Okay, so let’s say I have a dog. Let’s say that, through no fault of either party, she came to me a lot earlier that would be ideal. Like, a lot.
The first lesson this has taught me is never, never adopt a puppy younger than eight weeks old. (You try crawling out of bed every two hours to soak kibble in lukewarm puppy milk, and begging a tiny but impassive canine to eat, eat, because some of us have to go to work tomorrow. The powers that be only know what fall out her crippling curtailed socialisation with her mother and litter will have on her development, but I digress. No use crying over spilt formula.)
The second is never, ever to parent from guilt. Once, when Cliff was very small (five and a half weeks, and 1.7 kilos, if anyone is asking), she took it into her head that premium junior biscuits were boring. Like any new parent, I panicked. She would eat them soaked in puppy milk, but she was really starting to outgrow that so… I switched to regular. Um, most dogs are lactose intolerant. Mine sure is.
The diarrhoea was spectacular. No one at the clinic is going to let me live that down in a hurry, but no permanent damage was done, except to the odd couch and carpet. And curtain. Like I said, spectacular.
But it got me thinking… what if it had been worse? I’m not talking about what to feed your puppy, because that’s easy. Greater than 80% of the diet should be a premium, high quality diet; Royal Canin, Eukanuba or Hills, tailored to their size, and measured out to age, especially important for the first year, and really, really important for large breed pups. But the tricky thing is what not to feed.
It’s that pesky 20%.
We all feed treats. If you want to hear some embarrassing stories, ask anyone else at the practice when I’m out of ear shot what my dog is guilty of scrounging. But what is right out? To the point of being definitely non-negotiable?
Well, poisonous things for a start. Not just chocolate, but all sorts of odds and ends that it would never occur to a reasonable person to think of as toxic. Macadamia nuts can cause spasms and collapse. Grapes and raisins can wipe out kidneys. Onions, garlic, even their milder cousins shallots and spring onions, are deadly foes of the canine red blood cell, and can cause life-threatening anaemia. And different dogs have different tolerances. What one might cope with just fine might kill another. So it’s better to be on the safe side and just avoid them entirely.
Then, things that will probably be all right, but maybe won’t be. A basic rule is if it isn’t good for you, it’s probably not good for them. But probably worse. So if it’s a toss up between sneaking the pup week old left-overs that have started to smell, but not yet visibly grow stuff and toss it… probably better to let them go. Dogs can get fungal toxicity just as much as you can. Same reason they shouldn’t be routinely chowing down on the compost. Something else to worry about is anything can get stuck, wedged or plugged. Some popular ones seem to include bones, corncobs, skewers or string (for example, like you’d find stretched over a roast). So if bones are really important, give them raw, make them monitored toys, and pick size appropriate ones.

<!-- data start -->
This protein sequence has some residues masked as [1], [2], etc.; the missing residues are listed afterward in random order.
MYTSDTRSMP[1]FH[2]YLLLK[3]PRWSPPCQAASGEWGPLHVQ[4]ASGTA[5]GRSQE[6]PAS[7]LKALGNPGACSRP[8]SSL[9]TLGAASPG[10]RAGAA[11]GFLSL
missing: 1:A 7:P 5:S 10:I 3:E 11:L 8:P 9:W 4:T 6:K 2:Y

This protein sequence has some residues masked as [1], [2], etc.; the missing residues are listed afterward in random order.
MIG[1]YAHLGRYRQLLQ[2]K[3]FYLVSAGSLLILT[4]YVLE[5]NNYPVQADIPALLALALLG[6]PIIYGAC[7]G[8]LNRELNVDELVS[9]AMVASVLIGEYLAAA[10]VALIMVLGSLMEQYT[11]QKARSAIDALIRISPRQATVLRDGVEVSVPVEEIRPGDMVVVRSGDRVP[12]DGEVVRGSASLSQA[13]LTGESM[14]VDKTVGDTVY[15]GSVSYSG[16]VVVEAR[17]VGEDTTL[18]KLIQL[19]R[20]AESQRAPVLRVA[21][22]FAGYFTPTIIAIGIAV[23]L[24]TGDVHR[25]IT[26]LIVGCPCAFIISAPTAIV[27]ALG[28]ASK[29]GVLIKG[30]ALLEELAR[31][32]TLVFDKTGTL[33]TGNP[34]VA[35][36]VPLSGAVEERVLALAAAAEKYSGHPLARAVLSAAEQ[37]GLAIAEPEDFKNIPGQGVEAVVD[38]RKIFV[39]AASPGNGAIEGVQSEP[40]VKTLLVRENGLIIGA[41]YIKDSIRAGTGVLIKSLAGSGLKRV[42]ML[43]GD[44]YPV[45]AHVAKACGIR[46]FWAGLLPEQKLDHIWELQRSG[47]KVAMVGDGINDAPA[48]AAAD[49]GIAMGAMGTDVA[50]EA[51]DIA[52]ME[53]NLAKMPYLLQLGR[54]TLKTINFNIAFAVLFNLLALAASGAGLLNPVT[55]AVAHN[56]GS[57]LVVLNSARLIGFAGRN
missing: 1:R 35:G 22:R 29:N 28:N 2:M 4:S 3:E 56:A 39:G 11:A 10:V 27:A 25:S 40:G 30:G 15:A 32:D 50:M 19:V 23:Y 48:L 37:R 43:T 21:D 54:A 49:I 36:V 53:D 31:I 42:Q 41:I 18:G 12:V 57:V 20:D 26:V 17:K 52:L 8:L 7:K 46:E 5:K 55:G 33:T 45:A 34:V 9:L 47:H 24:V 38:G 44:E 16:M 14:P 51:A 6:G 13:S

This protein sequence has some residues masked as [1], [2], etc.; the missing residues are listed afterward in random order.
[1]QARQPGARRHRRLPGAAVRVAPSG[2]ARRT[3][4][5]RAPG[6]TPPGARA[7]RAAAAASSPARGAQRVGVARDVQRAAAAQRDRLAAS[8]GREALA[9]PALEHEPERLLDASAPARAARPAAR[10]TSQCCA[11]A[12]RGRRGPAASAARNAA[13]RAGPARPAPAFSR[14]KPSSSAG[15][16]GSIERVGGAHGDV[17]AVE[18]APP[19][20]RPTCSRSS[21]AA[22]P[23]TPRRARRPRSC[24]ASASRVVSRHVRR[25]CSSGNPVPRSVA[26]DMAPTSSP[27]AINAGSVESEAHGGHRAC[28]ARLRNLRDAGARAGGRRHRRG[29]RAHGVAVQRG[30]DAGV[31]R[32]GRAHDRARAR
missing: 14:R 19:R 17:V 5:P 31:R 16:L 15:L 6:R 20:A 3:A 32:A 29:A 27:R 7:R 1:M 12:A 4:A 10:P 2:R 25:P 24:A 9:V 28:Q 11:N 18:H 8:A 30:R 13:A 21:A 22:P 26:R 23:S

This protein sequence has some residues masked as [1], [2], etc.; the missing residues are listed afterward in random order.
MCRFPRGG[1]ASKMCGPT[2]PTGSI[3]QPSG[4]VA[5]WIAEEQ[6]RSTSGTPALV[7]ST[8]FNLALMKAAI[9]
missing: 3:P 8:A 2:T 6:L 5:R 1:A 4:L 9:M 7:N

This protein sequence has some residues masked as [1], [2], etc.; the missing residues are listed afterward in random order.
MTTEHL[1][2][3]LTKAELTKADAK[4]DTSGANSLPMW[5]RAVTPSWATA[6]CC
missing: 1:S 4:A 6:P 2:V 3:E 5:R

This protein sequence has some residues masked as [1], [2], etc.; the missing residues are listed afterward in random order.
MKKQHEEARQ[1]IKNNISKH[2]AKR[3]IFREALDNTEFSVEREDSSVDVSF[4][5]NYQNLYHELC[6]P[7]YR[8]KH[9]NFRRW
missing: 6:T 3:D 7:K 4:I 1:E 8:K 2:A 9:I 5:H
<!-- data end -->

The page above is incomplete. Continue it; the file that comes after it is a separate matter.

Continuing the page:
High Fat Foods
And then my especial foible particular, and particular bugbear: high-fat foods. They don’t just pack on the pounds; they can easily cause extremely painful pancreatitis, which can have far reaching effects even once they have been nursed through it. So take the skin off chicken, if you must feed cooked mince, go heart-smart, or at the very least rest it to drain the fat, and only offer a little.
Toxins and Drugs
And then there are the things that happen by accident, things that do require emergency veterinary attention. If it’s edible, semi-edible, or inedible but not nailed down, dogs will probably eat it. Antifreeze is sweet and palatable, but dogs are more likely to stumble across coolant in costal Australian, which is poisonous in a similar way. People drugs are mostly sugar coated, and absolutely not formulated for dogs (even less so for cats, but that’s a whole other article), especially things like ibuprofen. Then other, non-prescription drugs, alcohol can cause collapse, low blood pressure and death, tobacco a fast heartbeat and seizures. And then, less, um, illegal narcotics. They tend to have similar effects on pets, but to a much higher degree. Just a note on those, please be completely honest with us about what they may or may not have eaten. Firstly, we really only care about getting the best treatment possible, as soon as possible. Secondly, we know what a TCH toxicity dog looks like. We’ll just waste valuable time figuring it out.
The best rule of thumb with dogs’ diets is, when in doubt, leave it out. And if you’re ever not sure if something might be a problem, just give us a ring. Any time. And if it is a problem, we’re always there.
Just make a quick mental note of the appropriate time and degree of panic before someone sneaky gets a hold of something unplanned.